These are common questions I am typically asked when I tell people that I lead a ministry for coaching leaders. Coaching may be a modern word and unused in the church, but the practice of coaching is not new. Coaching is regularly used in business, education, fitness, medicine, finances, and in what some call “Life Coaching.” There are as many definitions of coaching as there are books and seminars on coaching.
Gary Collins explains the background of the word coach: "In the 1500s, the word coach described a horse-drawn vehicle that would get people from where they were to where they wanted to be. Many years later, in the 1880s, coach was given an athletic meaning, identifying the person who tutored university students in their rowing on the Cam River in Cambridge. That use of the word stuck and coaches become known as people who help athletes move from one place to another. Over time the word also became associated with musicians, public speakers, and actors who rely on coaches to improve their skills, overcome obstacles, remain focused, and get to where they want to be."
Collins defines coaching as “the art and practice of guiding a person or group from where they are toward the greater competence and fulfillment that they desire.”
In their book, Connecting: The Mentoring Relationships You Need to Succeed in Life, Robert Clinton and Paul Stanley suggest there are six types of relationships that are keys to having life success: discipler, spiritual guide, coach, counselor, teacher, and sponsor. Regarding coaching, they write, “Coaching is a process of imparting encouragement and skills to succeed in a task through a relationship” (1992:76). They helpfully explain that a “key to good coaching is observation, feedback, and evaluation. An experienced coach does not try to control the player (or mentoree), but rather he seeks to inspire and equip him with the necessary motivation, perspective and skills to enable him to excellent performance and effectiveness.”
From these varied definitions, we see that a coach is someone who has a relationship with another person whom he or she encourages and assists in developing the skills necessary to advance in a particular area.
Coaching a church leader includes encouraging, equipping, and empowering him/her with the necessary skills and competencies for leading others in a local church or ministry.
Gospel-centered coaching, however, adds another dimension noted by Thompson as “…continual gospel renewal and character deepening.”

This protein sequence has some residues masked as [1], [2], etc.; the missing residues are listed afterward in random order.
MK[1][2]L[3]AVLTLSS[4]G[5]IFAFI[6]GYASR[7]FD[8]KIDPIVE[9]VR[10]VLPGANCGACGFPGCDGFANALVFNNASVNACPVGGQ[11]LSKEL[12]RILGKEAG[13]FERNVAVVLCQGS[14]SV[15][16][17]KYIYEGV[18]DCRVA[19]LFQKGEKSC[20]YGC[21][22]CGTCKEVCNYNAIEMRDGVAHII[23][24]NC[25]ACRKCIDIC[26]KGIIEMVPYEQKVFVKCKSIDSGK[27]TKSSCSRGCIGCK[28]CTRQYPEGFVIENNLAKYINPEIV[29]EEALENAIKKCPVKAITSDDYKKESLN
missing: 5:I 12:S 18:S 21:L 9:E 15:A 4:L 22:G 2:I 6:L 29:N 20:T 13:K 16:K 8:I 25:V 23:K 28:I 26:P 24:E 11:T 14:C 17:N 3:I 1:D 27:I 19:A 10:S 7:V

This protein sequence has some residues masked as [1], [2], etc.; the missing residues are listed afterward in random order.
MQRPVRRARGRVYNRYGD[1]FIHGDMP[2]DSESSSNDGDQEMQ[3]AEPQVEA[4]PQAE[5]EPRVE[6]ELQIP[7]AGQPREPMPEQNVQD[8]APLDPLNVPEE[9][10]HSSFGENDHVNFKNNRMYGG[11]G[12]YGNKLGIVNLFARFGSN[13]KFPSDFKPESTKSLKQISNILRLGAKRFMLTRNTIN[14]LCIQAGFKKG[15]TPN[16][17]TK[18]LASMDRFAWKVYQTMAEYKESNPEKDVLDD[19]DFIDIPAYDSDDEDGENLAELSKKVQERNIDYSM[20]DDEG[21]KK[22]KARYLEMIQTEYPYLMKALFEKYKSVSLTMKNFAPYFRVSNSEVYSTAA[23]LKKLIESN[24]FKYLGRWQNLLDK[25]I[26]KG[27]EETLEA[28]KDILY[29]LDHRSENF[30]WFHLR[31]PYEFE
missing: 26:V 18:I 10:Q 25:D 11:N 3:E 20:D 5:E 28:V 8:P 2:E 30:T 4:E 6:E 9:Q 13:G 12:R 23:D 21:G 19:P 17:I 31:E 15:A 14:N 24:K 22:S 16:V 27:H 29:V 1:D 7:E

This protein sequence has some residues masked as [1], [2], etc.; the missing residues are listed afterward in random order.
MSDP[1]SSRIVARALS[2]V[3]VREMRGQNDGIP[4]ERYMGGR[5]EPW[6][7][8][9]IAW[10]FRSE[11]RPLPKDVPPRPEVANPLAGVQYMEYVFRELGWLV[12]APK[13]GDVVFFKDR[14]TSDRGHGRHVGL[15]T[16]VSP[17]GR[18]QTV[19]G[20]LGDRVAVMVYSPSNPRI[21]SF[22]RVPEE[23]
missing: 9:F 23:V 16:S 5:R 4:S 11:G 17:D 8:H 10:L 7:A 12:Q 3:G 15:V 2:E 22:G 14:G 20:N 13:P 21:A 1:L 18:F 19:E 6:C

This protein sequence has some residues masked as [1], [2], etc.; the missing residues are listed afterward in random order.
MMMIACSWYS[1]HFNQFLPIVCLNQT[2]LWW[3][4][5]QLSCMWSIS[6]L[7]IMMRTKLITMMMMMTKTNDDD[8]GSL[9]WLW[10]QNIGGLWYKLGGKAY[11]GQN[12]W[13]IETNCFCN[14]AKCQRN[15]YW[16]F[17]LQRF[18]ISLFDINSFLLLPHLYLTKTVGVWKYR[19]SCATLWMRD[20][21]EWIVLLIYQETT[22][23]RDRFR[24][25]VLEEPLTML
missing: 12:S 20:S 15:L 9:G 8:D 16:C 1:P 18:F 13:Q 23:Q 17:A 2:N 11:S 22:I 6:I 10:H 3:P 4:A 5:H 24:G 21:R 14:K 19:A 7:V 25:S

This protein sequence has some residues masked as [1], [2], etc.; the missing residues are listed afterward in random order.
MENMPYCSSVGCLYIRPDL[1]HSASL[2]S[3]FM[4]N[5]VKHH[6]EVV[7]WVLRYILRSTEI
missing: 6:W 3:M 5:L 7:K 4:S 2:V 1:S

Coaching by the gospel is an approach that moves beyond the outward, methodologically-driven process, to the motivational level of the planter. A gospel-saturated coach is in relationship, using varied appropriate means as the situation demands with the leader. The gospel-oriented approach to coaching a leader is biblically sound and theologically rich.
What is Gospel-centered coaching?
C.R.O.S.S. Coaching is an intentional gospel conversation with focused discussions about a leader's Relational, Personal, Missional, and Spiritual like (RPMS). For a leader in a local church or ministry role, it is a process of imparting encouragement and skills in order to succeed in the task of leading, renewing and strengthening others in the church, in the context of a gospel friendship.
We can clearly see from Scripture that coaching leaders and emerging leaders was a fundamental activity in the lives of various leaders. It was one of the pathways in how they did ministry. These godly men understood that one of the keys to the formation of missional communities and churches was the ongoing coaching of new leadership.
Remember, the gospel not only has power, it is the power to bring about renewal, change and growth, individually, and corporately. Let the gospel do its work through a coaching relationship.
At CMM, we believe every pastor, church planter, ministry leader, and missionary is created to thrive in ministry and they deserve to have a gospel coach alongside them as they ministry. No matter what leadership role you have, we suggest getting a CMM C.R.O.S.S. Gospel Coach to help walk with you through the challenges you’ve never faced before. You don’t have to pastor, plant or lead alone. A CMM C.R.O.S.S. Coach will help encourage and equip you every step along the way.
Dr. Tom Wood
I've been in the Church Planting business my entire career. I want you to know, you don't have to plant a church alone!